All of the animals I work with for my taxidermy projects are ethically sourced.

What does this mean exactly?


As a compassionate wildlife lover and aspiring naturalist from a very young age, I have great respect for the earth, all of the amazing creatures within it and of course, their welfare.

The term ‘Ethical’ can be rather ambiguous and differs between people. For me, in terms of ethical taxidermy, I pride myself in sourcing specimens that aren’t killed specifically for the purpose of taxidermy, nor do I source specimens that are a byproduct of the game shooting industry (including pest control) due to the harm it induces on our environment.

A large percentage of my specimens are the result of window strikes or road traffic accidents, which sadly, is a frequent occurrence especially on rural roads where I live. 

I don’t like seeing fallen creatures being disrespected and repeatedly hit by cars. If there is an opportunity for me to play the role of an afterlife midwife, to care for the dead in a way that will honour their beauty and turn them in to ambassadors of conservation for their living ancestors – I will take it.

Opportunistic animals such as buzzards and foxes will feed from roadkill, but sadly get struck by vehicles themselves in the process. By removing roadkill from busy roads reduces this risk of other animals getting hit.


It is believed that 50,000 badgers are hit by cars in the UK every year and that is not even taking in to account all of the other animal species.

Nobody really knows the true figures of how many animals are killed by cars a year, but ‘The Road Lab’ are trying to change that. Find out more and report roadkill by clicking the button below.


I think that sometimes there’s a misconception that taxidermists can be blood-thirsty animal murderers that kill them purely for the purpose of having their head on the wall.

Not only do I support various wildlife charities, (RSPB, Suffolk Wildlife Trust, Wild Justice to name a few) I go an extra step further by donating a percentage of every sale to my local wildlife trust and other wildlife conservation charities.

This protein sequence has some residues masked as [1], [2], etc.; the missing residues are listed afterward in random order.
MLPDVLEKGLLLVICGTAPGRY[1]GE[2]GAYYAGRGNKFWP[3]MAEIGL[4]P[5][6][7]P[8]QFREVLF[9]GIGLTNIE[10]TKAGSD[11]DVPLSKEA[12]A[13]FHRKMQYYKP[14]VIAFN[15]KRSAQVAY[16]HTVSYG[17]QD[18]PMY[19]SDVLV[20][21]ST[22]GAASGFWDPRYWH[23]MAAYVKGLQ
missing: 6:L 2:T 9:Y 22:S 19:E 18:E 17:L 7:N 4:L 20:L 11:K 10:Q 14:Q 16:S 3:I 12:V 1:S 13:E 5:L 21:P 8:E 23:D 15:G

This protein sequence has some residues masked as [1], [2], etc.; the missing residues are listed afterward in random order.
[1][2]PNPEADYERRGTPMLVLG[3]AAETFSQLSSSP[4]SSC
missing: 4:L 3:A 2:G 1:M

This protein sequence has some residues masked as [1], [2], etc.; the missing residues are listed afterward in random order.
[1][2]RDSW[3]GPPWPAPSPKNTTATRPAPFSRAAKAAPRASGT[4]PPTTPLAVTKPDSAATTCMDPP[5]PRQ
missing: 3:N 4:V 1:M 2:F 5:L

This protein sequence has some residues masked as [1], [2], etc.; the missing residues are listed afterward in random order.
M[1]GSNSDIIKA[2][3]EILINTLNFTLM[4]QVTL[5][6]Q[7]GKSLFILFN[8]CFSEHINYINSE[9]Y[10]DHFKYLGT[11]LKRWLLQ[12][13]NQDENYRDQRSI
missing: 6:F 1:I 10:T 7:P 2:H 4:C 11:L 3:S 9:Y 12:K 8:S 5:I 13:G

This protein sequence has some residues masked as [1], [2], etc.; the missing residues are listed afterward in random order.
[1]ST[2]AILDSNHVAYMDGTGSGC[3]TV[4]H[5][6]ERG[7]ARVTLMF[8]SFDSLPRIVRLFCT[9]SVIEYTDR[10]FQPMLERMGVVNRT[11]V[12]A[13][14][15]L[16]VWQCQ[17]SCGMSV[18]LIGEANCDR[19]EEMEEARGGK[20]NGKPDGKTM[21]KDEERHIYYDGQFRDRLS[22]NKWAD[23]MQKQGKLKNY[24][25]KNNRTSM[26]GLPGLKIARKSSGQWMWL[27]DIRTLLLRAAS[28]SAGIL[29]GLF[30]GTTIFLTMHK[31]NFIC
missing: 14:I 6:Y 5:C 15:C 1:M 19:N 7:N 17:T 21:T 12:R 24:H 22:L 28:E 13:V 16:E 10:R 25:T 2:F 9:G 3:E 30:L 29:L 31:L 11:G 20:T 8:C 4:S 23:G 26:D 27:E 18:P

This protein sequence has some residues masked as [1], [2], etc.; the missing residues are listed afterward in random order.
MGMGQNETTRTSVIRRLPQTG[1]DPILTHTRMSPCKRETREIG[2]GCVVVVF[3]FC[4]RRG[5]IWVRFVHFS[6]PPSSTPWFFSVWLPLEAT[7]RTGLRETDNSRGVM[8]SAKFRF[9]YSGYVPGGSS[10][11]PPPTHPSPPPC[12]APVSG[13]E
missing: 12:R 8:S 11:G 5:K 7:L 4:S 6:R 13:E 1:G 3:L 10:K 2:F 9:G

I also help towards scientific causes. With wild birds of prey, I donate the carcass to the Predatory Bird Monitoring Scheme who gather amazing research to get a better understanding of how humans impact the food chain and ecosystem.

The PBMS measures the exposure and risk to wildlife to lead from lead shot and ammunition, thereby informing the work of Defra’s Lead Ammunition Group (LAG).


Engaging in the taxidermy industry has opened my eyes to various aspects of wildlife conservation previously unknown to me. Throughout my career, I have remained diligent in staying up to date with the continually evolving wildlife laws; an essential aspect of this craft. Uncovering morally unacceptable practices within the industry has fuelled my passion for instigating change, which I hilight in my blog below.

Taxidermy blog

Although my chronic illnesses prevent me from physically helping and volunteering for these wonderful charities, I like to think I am making a difference by living an eco-friendly lifestyle and being as pro-active as I can to help raise and donate money from the taxidermy and wildlife art I sell.

For further reading, here's 'Can I really be a vegan taxidermist?'
Vegan Taxidermist
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